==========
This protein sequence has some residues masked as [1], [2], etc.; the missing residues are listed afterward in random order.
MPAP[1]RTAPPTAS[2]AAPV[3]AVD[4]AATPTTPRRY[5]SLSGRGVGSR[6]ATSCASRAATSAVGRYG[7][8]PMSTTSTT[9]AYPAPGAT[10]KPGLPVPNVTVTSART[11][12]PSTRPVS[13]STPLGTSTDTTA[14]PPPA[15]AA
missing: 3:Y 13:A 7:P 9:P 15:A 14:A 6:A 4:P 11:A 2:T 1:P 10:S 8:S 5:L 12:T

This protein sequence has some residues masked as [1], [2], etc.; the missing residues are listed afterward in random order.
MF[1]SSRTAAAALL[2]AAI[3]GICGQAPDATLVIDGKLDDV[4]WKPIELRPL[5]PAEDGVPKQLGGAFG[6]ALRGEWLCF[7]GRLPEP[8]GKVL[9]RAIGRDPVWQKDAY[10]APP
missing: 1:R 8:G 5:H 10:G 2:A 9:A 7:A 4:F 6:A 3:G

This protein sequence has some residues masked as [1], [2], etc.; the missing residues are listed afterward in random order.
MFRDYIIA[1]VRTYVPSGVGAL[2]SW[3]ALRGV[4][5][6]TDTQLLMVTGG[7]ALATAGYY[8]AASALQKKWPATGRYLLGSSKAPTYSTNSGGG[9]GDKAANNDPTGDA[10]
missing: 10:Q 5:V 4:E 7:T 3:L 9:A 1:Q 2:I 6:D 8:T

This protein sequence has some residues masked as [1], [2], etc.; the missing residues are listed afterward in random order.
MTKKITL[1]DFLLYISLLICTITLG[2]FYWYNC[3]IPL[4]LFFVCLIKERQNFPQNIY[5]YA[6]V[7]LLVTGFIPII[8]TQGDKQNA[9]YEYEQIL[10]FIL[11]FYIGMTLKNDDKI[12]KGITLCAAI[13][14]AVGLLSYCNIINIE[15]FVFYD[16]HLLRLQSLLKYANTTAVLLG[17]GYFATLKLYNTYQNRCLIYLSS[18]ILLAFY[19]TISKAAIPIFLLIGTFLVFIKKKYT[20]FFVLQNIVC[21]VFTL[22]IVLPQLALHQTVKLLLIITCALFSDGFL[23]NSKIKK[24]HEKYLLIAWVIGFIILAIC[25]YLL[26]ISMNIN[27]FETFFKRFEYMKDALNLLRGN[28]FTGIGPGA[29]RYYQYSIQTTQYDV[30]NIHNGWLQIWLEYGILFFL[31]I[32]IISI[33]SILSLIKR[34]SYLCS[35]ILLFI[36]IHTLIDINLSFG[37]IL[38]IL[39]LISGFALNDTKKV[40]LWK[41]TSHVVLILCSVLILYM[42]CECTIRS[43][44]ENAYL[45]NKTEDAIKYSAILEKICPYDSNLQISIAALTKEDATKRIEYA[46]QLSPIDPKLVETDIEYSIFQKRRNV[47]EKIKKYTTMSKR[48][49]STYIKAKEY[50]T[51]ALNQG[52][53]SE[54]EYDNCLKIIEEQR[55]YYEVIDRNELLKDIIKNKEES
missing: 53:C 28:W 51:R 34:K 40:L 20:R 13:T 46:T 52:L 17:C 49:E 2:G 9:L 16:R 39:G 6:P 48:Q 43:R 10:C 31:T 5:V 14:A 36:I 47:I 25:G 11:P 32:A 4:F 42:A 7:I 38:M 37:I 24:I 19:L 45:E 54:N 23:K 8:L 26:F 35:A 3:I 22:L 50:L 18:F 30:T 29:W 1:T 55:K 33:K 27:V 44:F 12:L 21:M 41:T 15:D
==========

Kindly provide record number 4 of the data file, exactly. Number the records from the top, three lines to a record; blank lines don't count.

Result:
This protein sequence has some residues masked as [1], [2], etc.; the missing residues are listed afterward in random order.
MTKKITL[1]DFLLYISLLICTITLG[2]FYWYNC[3]IPL[4]LFFVCLIKERQNFPQNIY[5]YA[6]V[7]LLVTGFIPII[8]TQGDKQNA[9]YEYEQIL[10]FIL[11]FYIGMTLKNDDKI[12]KGITLCAAI[13][14]AVGLLSYCNIINIE[15]FVFYD[16]HLLRLQSLLKYANTTAVLLG[17]GYFATLKLYNTYQNRCLIYLSS[18]ILLAFY[19]TISKAAIPIFLLIGTFLVFIKKKYT[20]FFVLQNIVC[21]VFTL[22]IVLPQLALHQTVKLLLIITCALFSDGFL[23]NSKIKK[24]HEKYLLIAWVIGFIILAIC[25]YLL[26]ISMNIN[27]FETFFKRFEYMKDALNLLRGN[28]FTGIGPGA[29]RYYQYSIQTTQYDV[30]NIHNGWLQIWLEYGILFFL[31]I[32]IISI[33]SILSLIKR[34]SYLCS[35]ILLFI[36]IHTLIDINLSFG[37]IL[38]IL[39]LISGFALNDTKKV[40]LWK[41]TSHVVLILCSVLILYM[42]CECTIRS[43][44]ENAYL[45]NKTEDAIKYSAILEKICPYDSNLQISIAALTKEDATKRIEYA[46]QLSPIDPKLVETDIEYSIFQKRRNV[47]EKIKKYTTMSKR[48][49]STYIKAKEY[50]T[51]ALNQG[52][53]SE[54]EYDNCLKIIEEQR[55]YYEVIDRNELLKDIIKNKEES
missing: 53:C 28:W 51:R 34:K 40:L 20:R 13:T 46:T 52:L 17:C 49:E 2:G 9:L 16:R 39:G 6:P 48:Q 43:R 10:C 31:T 5:V 14:A 36:I 47:I 25:G 11:P 32:A 4:F 42:A 7:I 38:M 37:I 24:I 19:L 45:E 54:N 23:K 8:L 26:F 35:A 3:I 22:L 50:L 18:F 30:T 29:W 1:T 55:K 33:K 27:V 44:F 12:L 21:M 41:T 15:D